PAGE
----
On June 21, 2017, the City of Albuquerque filed its Response in Opposition to Plaintiff's Motion to Compel Discovery. (Doc. 47). The City responds that the document, as described in its privilege log, is actually entitled “Administrative Hearing Matrix - Approved settlement offers for various circumstances for seized vehicles.” (Id. at 2). The City asserts that “the matrix was prepared by an attorney giving legal advice to the City staff involved in prosecuting forfeiture actions about current and/or future litigation, which includes the settlement of such litigation.” Id. at 2-3. Therefore, the City argues, the matrix is privileged from discovery under the work product doctrine. Id. at 8. In the alternative, the City argues that the matrix is subject to attorney-client privilege “if the City or City staff sought legal advice from the City Attorney's Office in connection with forfeiture hearings and the settlement of forfeiture litigation and the hearing matrix was generated as a result.” (Doc. 47 at 10). In addition, the City argues that the settlement matrix is not relevant to Harjo's claims, and she can obtain the information within it by other means. Id. at 8-9. Harjo filed her reply in support of the Motion to Compel on July 5, 2017, in which she reiterates that the document in question is a policy document rather than a document “that threatens to reveal an attorney's thoughts or impressions about a particular case or legal issue.” (Doc. 49 at 2). She further argues that she has a substantial need for the document and cannot obtain the information by other means. Id. at 8-9. She also argues that the settlement matrix is not attorney-client privileged because the City had not met its burden of showing that the primary purpose of the communication within the settlement matrix was to obtain legal advice. Id. at 9. Harjo maintains that the settlement matrix is relevant to her claims, “because it sets out policies to govern settlement” of civil forfeiture claims whose program Harjo alleges City officials to have “an impermissible financial incentive either to not settle at all or to settle on terms that are less favorable to vehicle owners.” Id. at 10.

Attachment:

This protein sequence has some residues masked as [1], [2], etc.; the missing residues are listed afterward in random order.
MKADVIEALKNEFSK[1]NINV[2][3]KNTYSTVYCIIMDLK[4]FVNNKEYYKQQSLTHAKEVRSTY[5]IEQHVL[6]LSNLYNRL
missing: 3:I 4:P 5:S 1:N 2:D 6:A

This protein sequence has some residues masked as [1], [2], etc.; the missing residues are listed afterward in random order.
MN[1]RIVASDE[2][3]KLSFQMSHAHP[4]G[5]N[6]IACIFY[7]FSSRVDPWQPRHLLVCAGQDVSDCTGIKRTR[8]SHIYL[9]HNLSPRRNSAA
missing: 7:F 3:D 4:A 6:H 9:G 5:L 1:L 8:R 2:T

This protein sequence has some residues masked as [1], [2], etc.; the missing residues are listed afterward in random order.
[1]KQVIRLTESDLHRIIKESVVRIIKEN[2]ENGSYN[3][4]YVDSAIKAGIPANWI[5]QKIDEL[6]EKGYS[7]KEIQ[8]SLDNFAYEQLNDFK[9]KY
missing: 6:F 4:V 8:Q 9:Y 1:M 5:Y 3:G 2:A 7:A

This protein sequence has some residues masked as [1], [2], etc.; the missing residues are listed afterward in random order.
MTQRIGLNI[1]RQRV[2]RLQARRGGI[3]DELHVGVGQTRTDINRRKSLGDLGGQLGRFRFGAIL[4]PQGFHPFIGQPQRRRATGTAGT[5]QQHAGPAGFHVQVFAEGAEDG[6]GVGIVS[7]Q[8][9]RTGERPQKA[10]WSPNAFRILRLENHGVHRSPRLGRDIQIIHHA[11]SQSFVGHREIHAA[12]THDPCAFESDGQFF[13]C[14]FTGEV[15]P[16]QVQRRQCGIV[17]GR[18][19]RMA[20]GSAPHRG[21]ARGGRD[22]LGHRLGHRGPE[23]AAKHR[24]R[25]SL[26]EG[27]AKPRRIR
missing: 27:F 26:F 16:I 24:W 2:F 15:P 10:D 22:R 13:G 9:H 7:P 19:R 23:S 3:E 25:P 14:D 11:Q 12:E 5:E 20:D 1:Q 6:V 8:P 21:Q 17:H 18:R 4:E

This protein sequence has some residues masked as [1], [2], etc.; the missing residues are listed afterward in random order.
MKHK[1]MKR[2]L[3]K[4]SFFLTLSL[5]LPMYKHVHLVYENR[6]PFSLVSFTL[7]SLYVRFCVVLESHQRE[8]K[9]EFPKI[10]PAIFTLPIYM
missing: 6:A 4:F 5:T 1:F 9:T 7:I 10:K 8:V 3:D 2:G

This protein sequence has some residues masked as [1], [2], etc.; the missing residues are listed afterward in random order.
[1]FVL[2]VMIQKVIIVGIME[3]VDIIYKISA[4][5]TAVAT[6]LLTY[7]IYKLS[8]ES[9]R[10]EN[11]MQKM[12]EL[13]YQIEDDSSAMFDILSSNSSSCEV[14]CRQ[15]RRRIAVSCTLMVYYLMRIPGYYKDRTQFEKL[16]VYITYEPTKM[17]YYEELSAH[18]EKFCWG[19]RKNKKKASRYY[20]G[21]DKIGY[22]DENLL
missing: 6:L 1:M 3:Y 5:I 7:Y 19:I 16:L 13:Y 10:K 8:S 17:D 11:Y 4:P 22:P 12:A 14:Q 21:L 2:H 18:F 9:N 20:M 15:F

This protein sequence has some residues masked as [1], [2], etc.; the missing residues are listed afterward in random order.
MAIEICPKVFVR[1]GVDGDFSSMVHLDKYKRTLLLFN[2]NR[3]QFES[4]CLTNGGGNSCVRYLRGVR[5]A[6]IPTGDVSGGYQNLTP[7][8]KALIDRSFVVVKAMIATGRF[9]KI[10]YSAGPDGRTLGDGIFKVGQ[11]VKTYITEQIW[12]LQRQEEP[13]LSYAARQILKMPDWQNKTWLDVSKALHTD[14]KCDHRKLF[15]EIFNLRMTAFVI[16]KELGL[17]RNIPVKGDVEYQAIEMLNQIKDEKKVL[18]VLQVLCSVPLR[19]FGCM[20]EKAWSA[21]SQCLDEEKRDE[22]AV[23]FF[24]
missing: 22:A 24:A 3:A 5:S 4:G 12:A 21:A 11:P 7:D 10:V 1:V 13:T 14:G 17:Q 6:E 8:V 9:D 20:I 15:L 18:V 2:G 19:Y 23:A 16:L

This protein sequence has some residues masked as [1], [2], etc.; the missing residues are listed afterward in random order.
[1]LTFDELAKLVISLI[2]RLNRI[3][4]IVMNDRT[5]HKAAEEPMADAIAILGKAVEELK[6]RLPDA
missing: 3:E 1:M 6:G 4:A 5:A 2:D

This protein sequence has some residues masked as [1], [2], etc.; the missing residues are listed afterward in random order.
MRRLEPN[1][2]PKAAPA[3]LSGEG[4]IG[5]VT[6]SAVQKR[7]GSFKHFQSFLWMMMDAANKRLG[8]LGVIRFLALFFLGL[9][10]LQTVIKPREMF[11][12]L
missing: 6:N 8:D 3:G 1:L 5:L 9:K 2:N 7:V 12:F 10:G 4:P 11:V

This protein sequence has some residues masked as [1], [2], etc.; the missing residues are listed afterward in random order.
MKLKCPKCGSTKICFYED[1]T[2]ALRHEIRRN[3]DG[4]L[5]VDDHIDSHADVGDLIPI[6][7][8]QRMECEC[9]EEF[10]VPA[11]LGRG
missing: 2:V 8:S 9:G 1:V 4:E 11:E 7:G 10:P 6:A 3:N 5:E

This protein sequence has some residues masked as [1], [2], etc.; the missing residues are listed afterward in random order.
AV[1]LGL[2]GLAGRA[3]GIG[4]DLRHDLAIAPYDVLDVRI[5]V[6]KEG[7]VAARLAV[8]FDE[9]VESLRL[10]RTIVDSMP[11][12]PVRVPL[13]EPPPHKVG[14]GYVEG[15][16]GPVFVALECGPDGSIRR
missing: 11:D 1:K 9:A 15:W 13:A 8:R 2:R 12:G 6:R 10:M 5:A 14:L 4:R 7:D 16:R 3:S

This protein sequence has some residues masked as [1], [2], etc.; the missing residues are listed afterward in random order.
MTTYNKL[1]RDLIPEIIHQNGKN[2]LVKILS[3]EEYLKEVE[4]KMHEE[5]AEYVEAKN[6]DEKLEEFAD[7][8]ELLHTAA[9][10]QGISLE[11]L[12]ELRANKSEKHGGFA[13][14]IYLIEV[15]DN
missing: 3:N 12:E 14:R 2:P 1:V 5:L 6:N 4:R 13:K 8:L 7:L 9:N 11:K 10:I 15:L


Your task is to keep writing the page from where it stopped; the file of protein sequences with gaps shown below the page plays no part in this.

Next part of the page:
The Court reviewed the parties' submissions and determined that it could not make a decision without viewing the document itself as to whether it was subject to attorney-client privilege or the work product doctrine, and ordered the City to submit the document for in camera review within ten days of the order, on February 23, 2018. (Doc. 89). The City submitted the document to chambers as directed, on February 28, 2018. (Doc. 90). The Court then reviewed the document outside of counsel's presence, and has made a determination based upon its review.

         Legal Standard for Discovery

         Federal Rule of Civil Procedure 26(b)(1) governs the scope of discovery, providing that:

[p]arties may obtain discovery regarding any nonprivileged matter that is relevant to any party's claim or defense and proportional to the needs of the case, considering the importance of the issues at stake in the action, the amount in controversy, the parties' relative access to relevant information, the parties' resources, the importance of the discovery in resolving the issues, and whether the burden or expense of the proposed discovery outweighs its likely benefit.

Fed. R. Civ. P. 26(b)(1). “Information within this scope of discovery need not be admissible in evidence to be discoverable.” Id.

         Parties may request the production of documents pursuant to Rule 34 that are within the scope of Rule 26(b). Fed.R.Civ.P. 34(a). A party objecting to a request for production must also “state whether any responsive materials are being withheld on the basis of that objection. An objection to part of a request must specify the part and permit inspection of the rest.” Fed.R.Civ.P. 34(b)(2)(C). However, a party may withhold certain material based on a claim of privilege or work product protection.

When a party withholds information otherwise discoverable by claiming that the information is privileged or subject to protection as ...

Buy This Entire Record For $7.95

Download the entire decision to receive the complete text, official citation,
docket number, dissents and concurrences, and footnotes for this case.

Learn more about what you receive with purchase of this case.